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How much do you need to retire?

Jun 15, 2017

retirement calculatorAt a recent investor roadshow, Richard Carter, head of product development at Allan Gray, provided some figures to illustrate how much you should already have saved for retirement, based on your current age.

Carter worked on the assumption that to retire with 75% of your current salary in retirement, you need to have saved 17 times your salary by the age of 65.

Listen to Maya discussing this topic on Classic FM

To be on track to reach that figure, after ten years of working, say around age 35, you should have saved twice your total annual salary. After 20 years of working, around the age of 45, you need to have five times your annual salary put away for retirement. For example, if by the age of 45 you are earning R400 000 a year, you should have R2 million in your retirement fund.

table retirement calculator

Most of the audience was over the age of 30, and as they did the mental arithmetic, it was clear that most of them fell well short of the required amount. I must confess that my own retirement savings are slightly lower than the five times after-tax salary I should have.

Important numbers to keep in mind

For those of you who have just recently started working, these are important numbers to keep in mind. The only way you are going to meet your required retirement target is to invest at least 15% of your income towards retirement and to never cash it in when changing jobs.

In fact, the main reason most 30-plus individuals find themselves under-funded for retirement is that they cashed in their retirement funds in their early 30s. Carter illustrated that over a 40-year working life, if you start your retirement savings ten years later, at the age of 35, your final lump sum in retirement will be half that of someone who started saving from the age of 25. That is not just because you had ten extra years of contributions, but because those ten years have had a longer time to benefit from compound growth.

But what about those who cashed in their retirement funds when they shouldn’t have? All is not lost, if you follow these tips:

  • Start using salary increases to boost your retirement provision rather than your lifestyle. You can invest up to 27.5% of your salary tax-free.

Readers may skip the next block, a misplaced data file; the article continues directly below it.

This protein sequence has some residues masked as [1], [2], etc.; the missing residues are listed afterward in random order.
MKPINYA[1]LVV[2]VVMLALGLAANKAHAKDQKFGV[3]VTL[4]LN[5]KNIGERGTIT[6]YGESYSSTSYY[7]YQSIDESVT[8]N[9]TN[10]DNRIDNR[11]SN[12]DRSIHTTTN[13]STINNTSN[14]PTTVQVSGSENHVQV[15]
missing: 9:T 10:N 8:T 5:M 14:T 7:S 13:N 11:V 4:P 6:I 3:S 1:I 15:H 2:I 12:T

• Adjust your lifestyle so that your living expenses are more manageable in retirement. If you only need to live off 50% of your current salary, then you could survive on a lower retirement lump sum. Keep in mind when doing these calculations that you need to double your current medical costs, as these rise significantly as we age.
  • Think about ways to extend your working life. If you can earn an income until the age of 70, even if it is just enough to supplement your retirement income, you can make your retirement funds last longer.
  • Ensure you invest in growth assets that deliver returns above inflation.

Target higher investment returns

This final point of growth assets is critical when it comes to having enough to retire on – your investment returns are as important as the rand amount you invest when it comes to achieving your final retirement goal.

In Carter’s example, if you took all your retirement contributions over 40 years and stuck them under your mattress, you would only have two years of your annual salary available at retirement.

If you invested the money in a money market account, you would have only six times your annual salary. The only way to achieve 17 times is through market growth, and this assumes an investment in a balanced fund with an average annual return 5 percentage points above inflation.

Unfortunately there is no easy answer to the retirement conundrum but the sooner we start to take action, the more comfortable our retirement years will be.

This article first appeared in City Press.

For more articles on this topic, visit the Retirement section of this website.


  1. I will be 65 on 2022, what should I do take all my investment or take a one third and leave the rest to grow with the scheme?

    • Best to get advice as this has longer term implications. Here are a few thoughts:
      You get R500 000 tax-free – so depending on the one-third it may be at least worth taking up to R500 000 as a lump sum
      Do you need an income from the money now or later? This will determine if you post-pone retirement or transfer to an annuity
      Is this a company fund or a personal RA? If it is a company fund it may have far lower fees than you would pay in the retail market, but you need to find out how it is invested and how the income is calculated. If it is an RA you would need to convert to an annuity – best to get advice on that

  2. Love your writing and honesty, resonates with readers like me: “I must confess that my own retirement savings are slightly lower than the five times after-tax salary I should have.” Must confess, i am also that person. But never too late to save towards a better yonder devoid of what would been a zero Zuma pension, still may not be better under Ramaphoria but one has to take control of one’s own situation. Lovely piece, Maya.


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Maya Fisher-French author of Money Questions Answered

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